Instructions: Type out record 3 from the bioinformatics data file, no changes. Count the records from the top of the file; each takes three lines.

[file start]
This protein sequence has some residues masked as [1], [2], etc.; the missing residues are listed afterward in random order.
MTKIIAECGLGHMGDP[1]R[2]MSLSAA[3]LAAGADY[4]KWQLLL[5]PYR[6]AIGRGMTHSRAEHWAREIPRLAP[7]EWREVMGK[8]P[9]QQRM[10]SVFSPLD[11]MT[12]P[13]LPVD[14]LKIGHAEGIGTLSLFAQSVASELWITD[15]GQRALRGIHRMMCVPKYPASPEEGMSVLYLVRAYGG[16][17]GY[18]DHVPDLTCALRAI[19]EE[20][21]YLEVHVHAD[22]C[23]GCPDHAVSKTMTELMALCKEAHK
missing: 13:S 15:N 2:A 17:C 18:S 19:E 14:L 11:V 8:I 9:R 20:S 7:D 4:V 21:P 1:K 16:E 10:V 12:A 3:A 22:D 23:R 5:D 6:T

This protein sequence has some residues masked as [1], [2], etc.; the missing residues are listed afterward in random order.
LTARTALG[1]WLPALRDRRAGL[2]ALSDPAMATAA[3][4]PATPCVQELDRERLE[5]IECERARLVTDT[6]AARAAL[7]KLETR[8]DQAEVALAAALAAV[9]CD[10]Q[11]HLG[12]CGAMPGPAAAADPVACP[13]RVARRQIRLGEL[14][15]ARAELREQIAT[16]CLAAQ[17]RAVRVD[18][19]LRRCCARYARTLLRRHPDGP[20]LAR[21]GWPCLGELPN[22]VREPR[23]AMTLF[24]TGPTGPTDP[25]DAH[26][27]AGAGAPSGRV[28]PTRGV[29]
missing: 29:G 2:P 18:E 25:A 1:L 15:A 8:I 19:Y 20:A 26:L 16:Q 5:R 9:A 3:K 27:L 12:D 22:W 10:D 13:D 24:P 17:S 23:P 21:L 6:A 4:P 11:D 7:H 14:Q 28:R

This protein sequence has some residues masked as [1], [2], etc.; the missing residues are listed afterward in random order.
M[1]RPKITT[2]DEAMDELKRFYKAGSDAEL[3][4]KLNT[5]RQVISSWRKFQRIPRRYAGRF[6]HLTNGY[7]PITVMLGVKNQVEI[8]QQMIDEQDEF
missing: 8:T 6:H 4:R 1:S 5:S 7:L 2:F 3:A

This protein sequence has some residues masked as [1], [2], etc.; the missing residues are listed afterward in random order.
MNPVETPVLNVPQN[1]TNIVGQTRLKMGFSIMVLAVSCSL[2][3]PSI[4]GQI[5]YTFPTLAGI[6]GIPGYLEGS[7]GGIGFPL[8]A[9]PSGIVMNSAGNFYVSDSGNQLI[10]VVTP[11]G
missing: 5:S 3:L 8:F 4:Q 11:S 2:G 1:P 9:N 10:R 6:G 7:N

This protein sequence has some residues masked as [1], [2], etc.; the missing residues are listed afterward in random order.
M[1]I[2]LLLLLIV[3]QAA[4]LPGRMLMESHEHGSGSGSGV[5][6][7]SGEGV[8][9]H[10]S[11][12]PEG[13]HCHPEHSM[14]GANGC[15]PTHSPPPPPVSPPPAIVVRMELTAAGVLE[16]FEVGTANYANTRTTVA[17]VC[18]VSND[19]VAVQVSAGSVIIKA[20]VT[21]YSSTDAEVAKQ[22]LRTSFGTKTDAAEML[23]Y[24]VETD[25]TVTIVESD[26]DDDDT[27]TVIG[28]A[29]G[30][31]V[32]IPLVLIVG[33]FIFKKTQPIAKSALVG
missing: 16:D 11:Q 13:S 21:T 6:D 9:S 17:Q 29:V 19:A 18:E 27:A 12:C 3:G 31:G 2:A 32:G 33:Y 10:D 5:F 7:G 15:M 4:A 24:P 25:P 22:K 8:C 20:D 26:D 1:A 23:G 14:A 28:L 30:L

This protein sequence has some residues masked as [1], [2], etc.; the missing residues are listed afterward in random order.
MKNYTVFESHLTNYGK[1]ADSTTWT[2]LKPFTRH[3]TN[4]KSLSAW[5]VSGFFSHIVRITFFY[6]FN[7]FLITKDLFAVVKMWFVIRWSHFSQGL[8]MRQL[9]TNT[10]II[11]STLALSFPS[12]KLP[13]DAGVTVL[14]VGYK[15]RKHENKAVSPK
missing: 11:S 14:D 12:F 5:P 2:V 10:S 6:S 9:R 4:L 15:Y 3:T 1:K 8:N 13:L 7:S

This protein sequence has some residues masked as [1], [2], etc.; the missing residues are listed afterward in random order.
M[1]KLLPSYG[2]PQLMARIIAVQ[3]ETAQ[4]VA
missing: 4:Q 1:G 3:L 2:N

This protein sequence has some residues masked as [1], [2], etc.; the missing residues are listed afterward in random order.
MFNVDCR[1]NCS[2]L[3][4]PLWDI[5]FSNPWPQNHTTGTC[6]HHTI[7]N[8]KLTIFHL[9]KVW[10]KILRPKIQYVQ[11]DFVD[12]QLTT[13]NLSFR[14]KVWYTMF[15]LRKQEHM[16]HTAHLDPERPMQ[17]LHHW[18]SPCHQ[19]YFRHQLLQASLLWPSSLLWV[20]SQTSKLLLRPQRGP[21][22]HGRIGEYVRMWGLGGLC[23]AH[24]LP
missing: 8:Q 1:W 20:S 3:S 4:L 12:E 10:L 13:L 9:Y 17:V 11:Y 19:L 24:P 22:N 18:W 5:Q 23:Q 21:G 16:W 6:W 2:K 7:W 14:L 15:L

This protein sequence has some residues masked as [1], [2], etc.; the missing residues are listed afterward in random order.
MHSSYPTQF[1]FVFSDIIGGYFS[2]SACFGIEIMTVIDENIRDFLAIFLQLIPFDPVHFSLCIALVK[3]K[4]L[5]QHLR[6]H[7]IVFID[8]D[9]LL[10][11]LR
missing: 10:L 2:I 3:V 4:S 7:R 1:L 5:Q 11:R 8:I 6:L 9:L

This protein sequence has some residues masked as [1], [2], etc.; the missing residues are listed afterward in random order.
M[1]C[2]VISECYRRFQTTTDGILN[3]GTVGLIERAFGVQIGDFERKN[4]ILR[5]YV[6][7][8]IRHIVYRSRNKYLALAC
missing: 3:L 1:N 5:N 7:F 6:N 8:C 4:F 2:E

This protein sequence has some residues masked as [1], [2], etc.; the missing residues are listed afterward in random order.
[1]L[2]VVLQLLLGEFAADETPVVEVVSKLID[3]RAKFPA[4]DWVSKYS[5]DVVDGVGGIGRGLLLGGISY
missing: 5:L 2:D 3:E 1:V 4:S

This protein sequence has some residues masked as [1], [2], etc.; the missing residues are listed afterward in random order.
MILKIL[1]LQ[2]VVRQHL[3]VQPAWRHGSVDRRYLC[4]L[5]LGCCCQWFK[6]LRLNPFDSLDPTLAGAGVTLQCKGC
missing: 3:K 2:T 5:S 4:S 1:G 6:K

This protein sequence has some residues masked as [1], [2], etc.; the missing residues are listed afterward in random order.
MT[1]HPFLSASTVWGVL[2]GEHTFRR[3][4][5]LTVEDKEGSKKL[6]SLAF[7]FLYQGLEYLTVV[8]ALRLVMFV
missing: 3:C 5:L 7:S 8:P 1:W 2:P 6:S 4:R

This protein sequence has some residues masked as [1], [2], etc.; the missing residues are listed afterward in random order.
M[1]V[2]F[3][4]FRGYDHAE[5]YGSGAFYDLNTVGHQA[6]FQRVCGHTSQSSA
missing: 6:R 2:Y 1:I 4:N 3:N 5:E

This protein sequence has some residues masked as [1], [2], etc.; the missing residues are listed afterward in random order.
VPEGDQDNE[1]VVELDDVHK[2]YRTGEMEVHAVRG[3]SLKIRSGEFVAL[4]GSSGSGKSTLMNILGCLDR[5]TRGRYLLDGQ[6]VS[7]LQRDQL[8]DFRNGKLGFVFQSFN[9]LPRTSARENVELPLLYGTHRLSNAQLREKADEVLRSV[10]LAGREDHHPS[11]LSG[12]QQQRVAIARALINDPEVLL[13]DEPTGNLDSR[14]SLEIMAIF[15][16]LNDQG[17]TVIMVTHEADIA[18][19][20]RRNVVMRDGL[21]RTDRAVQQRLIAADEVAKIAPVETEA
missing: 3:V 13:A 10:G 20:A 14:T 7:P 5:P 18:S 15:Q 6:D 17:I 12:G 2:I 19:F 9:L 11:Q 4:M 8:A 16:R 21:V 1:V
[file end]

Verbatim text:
This protein sequence has some residues masked as [1], [2], etc.; the missing residues are listed afterward in random order.
M[1]RPKITT[2]DEAMDELKRFYKAGSDAEL[3][4]KLNT[5]RQVISSWRKFQRIPRRYAGRF[6]HLTNGY[7]PITVMLGVKNQVEI[8]QQMIDEQDEF
missing: 8:T 6:H 4:R 1:S 5:S 7:L 2:F 3:A